Tolling as a method of financing the transportation system is becoming common incorporating several technologies, collectively called Electronic Toll Collection (ETC). Open Road Tolling (ORT) with all-electronic toll collection, is now the preferred practice, being more efficient, environment friendly and safer than manual toll collection. Explains, Khali R. Persad, Ph.D., P. E., Assistant Director, Research Engineer at Center for Transportation Research, University of Texas at Austin.
There are three main reasons why tolling, or road pricing, is implemented. To recoup the costs of building, operating and maintaining the facility, to moderate the growth in demand on the transportation system and to encourage more use of public transportation or to place a price on limited roadway space in proportion to demand. Electronic toll collection is now the preferred mechanism for tolling. Among the benefits of ETC are:
- ETC lanes improve the speed and efficiency of traffic flow and save drivers time. Manual toll collection lanes handle only about 350 vehicles per hour (vph), and automated coin lanes handle about 500 vph while, an ETC lane can process 1200 vehicles per hour.
- As a result of better flow, congestion is reduced, fuel economy is improved, and pollution is reduced.
- Increased revenue, time savings, faster throughput and better service attract more customers, thus increasing revenue.
- Reduced accident rates/ improved safety because of less slow-and-go driving.
- Increased efficiency of roads because of better distribution between tolled and non-tolled routes.
The initial costs of implementing ETC or converting a manual toll facility into an ETC can be quite high. There are also significant operational and maintenance costs to an ETC system that are difficult to predict or to figure into calculations. Most systems which have implemented ETC require motorists to pay a security deposit, pay a monthly fee and in some cases keep a minimum balance in his account. However, not only are the costs per transaction usually lower in an ETC system, the number of transactions are far higher than in a manual system. Additionally, the number of people required to operate an ETC system is far fewer than required for a manual toll collection system. Overall costs per transaction, therefore, shrink significantly.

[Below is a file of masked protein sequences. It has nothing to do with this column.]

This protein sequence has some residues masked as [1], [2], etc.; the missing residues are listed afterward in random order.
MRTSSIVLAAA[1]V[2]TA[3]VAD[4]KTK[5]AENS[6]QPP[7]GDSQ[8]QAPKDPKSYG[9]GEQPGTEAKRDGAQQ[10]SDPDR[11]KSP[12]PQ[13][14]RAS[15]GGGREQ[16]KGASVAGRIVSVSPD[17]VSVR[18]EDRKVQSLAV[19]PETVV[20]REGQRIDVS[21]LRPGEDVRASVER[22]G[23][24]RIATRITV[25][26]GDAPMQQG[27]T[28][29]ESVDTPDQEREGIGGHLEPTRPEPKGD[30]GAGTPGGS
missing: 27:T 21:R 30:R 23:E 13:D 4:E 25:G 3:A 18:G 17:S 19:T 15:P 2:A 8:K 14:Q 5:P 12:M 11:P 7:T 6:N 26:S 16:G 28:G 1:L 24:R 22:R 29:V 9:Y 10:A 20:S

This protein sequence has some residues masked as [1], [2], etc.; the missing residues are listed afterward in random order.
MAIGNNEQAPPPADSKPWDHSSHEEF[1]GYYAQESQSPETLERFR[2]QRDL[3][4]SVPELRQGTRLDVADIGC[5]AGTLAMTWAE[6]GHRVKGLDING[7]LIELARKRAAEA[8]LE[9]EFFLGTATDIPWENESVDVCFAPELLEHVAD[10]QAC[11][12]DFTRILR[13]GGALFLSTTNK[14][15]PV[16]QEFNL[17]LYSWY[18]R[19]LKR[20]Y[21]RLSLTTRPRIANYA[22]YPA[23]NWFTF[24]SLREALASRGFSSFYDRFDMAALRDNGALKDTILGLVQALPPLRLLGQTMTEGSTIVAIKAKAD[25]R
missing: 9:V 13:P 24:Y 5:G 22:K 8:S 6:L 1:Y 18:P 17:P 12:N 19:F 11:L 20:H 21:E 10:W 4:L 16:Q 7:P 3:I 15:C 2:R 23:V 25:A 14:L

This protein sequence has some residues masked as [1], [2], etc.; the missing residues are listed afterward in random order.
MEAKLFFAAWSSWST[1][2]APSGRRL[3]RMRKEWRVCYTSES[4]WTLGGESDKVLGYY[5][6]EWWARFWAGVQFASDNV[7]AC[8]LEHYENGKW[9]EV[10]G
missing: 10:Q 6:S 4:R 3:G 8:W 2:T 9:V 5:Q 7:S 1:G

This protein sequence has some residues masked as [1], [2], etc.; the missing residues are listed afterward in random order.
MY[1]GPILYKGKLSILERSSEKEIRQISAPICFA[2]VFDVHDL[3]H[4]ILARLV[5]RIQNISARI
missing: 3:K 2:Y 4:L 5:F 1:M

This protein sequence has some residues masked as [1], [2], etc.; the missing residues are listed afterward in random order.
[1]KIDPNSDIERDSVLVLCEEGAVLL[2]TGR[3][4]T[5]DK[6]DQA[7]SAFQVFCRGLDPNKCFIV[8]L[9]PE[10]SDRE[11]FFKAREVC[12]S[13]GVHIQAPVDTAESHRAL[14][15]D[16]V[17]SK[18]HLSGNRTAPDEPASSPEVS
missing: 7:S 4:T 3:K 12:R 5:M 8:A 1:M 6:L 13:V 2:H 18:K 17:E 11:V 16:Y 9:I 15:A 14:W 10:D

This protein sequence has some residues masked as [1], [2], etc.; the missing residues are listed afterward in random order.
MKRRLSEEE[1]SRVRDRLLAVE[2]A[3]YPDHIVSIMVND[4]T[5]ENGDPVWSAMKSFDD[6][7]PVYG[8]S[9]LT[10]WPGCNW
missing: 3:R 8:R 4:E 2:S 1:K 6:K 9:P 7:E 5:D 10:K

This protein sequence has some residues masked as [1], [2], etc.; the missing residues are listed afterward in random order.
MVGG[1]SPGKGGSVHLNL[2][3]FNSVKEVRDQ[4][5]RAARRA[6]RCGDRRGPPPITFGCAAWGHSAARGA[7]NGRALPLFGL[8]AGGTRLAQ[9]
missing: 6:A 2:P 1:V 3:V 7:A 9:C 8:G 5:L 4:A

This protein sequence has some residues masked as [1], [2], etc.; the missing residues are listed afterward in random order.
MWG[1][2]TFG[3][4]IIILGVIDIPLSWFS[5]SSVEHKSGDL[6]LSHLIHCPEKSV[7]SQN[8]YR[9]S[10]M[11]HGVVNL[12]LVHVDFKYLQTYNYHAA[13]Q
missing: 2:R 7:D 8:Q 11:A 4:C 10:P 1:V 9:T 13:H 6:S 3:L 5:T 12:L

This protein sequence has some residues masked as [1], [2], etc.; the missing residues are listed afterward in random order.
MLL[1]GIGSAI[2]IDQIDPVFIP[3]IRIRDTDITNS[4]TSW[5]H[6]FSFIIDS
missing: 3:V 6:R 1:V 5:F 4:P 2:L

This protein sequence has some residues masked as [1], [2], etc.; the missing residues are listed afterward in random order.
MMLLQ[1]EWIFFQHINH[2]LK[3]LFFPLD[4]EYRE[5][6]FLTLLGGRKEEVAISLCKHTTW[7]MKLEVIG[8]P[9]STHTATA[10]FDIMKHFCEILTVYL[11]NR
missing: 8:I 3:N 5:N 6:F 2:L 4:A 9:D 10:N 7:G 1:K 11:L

Implementation and Operation Challenges:
- Insufficient knowledge of ETC technology by consumers who fear their movements will be ‘tracked’.
- Interoperability issues between different systems which raise costs.
- Reconstruction of highways to include ORT lanes, build gantries, or dismantle existing manual toll collection booths.
- Non-paying users—because of minor shortcomings of ETC technology, some users may slip through the system without paying.
Electronic toll collection poses a threat to privacy because the systems record when specific motor vehicles pass toll stations. From this information, one can infer the likely location of the vehicle’s owner or primary driver at specific times. Using e-cash and other modern cryptography methods, one could design systems that do not know where individuals are, but can still collect and enforce tolls.
Components of ETC
Electronic toll collection requires several components in order to complete a transaction. The two most important components are vehicle recognition and account identification. Vehicle recognition may be accomplished through in-road and overhead sensors, cameras, vehicle-to roadside communication or combinations of these. Where vehicles are charged differently according to class, vehicle classification is part of vehicle recognition. Account identification is accomplished by tying the vehicle ID to a user account, usually through a relational database.
In-road Sensors: Sensor systems may be subsurface, roadside or overhead. Inductive sensors embedded in the road surface can determine the presence of a vehicle. Treadles register a count of the number of axles as a vehicle passes over them and, with offset-treadle installations also detect dual-tire vehicles. Light-curtain laser profilers record the shape of the vehicle, which can help distinguish trucks and trailers. Sensors can also detect gaps between vehicles to provide information on the number of vehicles crossing a location.
Overhead Cameras: The use of overhead cameras for vehicle identification in tolling is referred to as video tolling, done by means of license plate identification/ recognition (LPI/R). As a vehicle passes through, cameras on overhead gantries take a picture of the license plate. Optical Character Recognition (OCR) software is used to read the picture of a plate, and the number is checked against a database to find the owner associated with the vehicle. Video tolling is usually used in conjunction with other systems as a means of enforcement for non-toll account vehicles. Despite its wide use, LPI/R has some shortcomings:
- Poor image resolution, usually because the plate is out of focus.
- Blurry images, particularly motion blur, most likely at higher vehicle speeds.
- Poor lighting and low contrast due to overexposure, reflection, shadows or plate background color or style.
- An object obscuring (part of) the plate, quite often a tow bar, or dirt on the plate.
- A different font, vanity plates, different plate styles, as in Federal vehicles.
- Circumvention techniques (such as reflective plates)